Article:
Reply to  Frank

16% of students being taught in Welsh medium today is not enough to make up for the 150+ years where Welsh was totally excluded and discouraged in the education system

Crwtyn Cemais
Crwtyn Cemais
8 days ago
Reply to  Frank

Frank – I see (to date: 23/01/23 at 1.45pm) that 4 people have clicked on the ‘disagree/dislike’ button with regard to your comment. However, speaking as a first-language Welsh-speaker in north Pembrokeshire, I have observed the decline of our Welsh-speaking communities over the decades and you are correct. Demographic shift is, in large part responsible for the percentage drop in Welsh-speakers in regions such as mine and just about anywhere in Wales which has lovely countryside and had cheap house prices and no jobs for young people. There are no longer any cheap houses of course, and that is part… Read more »

Iago
Iago
9 days ago

This is a nationwide problem in Wales. The Welsh leaders and people have sold their souls to hammer and sickle nationalism where the language, history and culture have no place in their future Wales. They think listening to or singing Yma o Hyd and the anthem is enough to prove their patriotism. The tunes just enter their ears, but the words mean nothing. Lost and soulless people of Wales you have nobody to blame but yourselves!

Cilmeri
Cilmeri
9 days ago

Four simple policies that would help stem the tide.
1. All those employed in the public sector – particularly all roles in the council should be fluent Welsh speakers.
2. Penglais Lampeter , Tregaron and Cardigan become Welsh Medium Schools. No English medium primary schools
3 300% council tax on all second houses with the exception of local businesses such as family farms who have converted out houses as businesses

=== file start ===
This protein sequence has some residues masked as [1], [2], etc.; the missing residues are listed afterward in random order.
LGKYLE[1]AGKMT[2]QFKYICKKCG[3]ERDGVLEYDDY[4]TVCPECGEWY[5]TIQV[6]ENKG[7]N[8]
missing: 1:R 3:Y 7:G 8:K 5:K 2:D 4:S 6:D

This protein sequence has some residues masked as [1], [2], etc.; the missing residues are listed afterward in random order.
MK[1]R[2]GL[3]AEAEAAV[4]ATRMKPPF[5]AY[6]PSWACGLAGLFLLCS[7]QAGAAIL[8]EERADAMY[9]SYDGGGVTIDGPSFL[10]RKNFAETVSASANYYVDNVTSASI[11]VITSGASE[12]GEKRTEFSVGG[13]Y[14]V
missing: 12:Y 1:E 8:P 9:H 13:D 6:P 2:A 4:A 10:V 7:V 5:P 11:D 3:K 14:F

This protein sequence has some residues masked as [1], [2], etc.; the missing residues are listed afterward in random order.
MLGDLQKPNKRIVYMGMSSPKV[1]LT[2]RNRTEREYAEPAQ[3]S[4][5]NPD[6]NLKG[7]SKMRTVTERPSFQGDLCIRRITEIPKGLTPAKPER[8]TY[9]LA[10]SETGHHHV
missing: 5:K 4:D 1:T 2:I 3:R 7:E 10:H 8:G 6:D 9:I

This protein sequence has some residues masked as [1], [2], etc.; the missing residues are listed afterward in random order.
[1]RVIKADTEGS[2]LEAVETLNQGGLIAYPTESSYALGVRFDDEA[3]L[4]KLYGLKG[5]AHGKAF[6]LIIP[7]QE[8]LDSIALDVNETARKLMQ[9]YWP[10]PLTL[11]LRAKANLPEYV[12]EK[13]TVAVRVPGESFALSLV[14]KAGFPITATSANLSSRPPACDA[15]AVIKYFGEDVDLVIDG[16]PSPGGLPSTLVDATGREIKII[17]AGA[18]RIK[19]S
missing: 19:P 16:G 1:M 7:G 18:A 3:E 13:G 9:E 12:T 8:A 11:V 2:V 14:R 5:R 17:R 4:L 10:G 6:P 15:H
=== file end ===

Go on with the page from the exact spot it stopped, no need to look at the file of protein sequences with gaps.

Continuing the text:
4. Any local youth club, youth activity to be available in Welsh.

NOT Grayham Jones
NOT Grayham Jones
9 days ago
Reply to  Cilmeri

Great idea “NOT”- all public sector workers fluent Welsh speakers – we cannot get enough Drs and Nurses now so goodness knows were these Welsh speakers are going to come from. The reality is that over 70% of people who live in Wales do not speak Welsh – yes encourage the welsh language but forcing it like you want will just encourage more people to leave Wales.

Frank
Frank
8 days ago

When using the word “forced” remember that the English language was “forced” on us. That’s different of course isn’t it?

Dafydd
Dafydd
8 days ago

The main problem is rural stagnation caused by Welsh Gov policies on Housing and Planning. It is virtually impossible to obtain planning in rural areas as WG insist that new builds should be on bus routs. This policy is excused by the carbon reduction attempt but in reality it is welsh labours attempt to keep the masses in poverty. Secondly the abandonment of local housing policy that gave priority to young working couples has also resulted in forcing young people to move to other areas as local housing stock is prioritised towards the so called homeless that usually come from… Read more »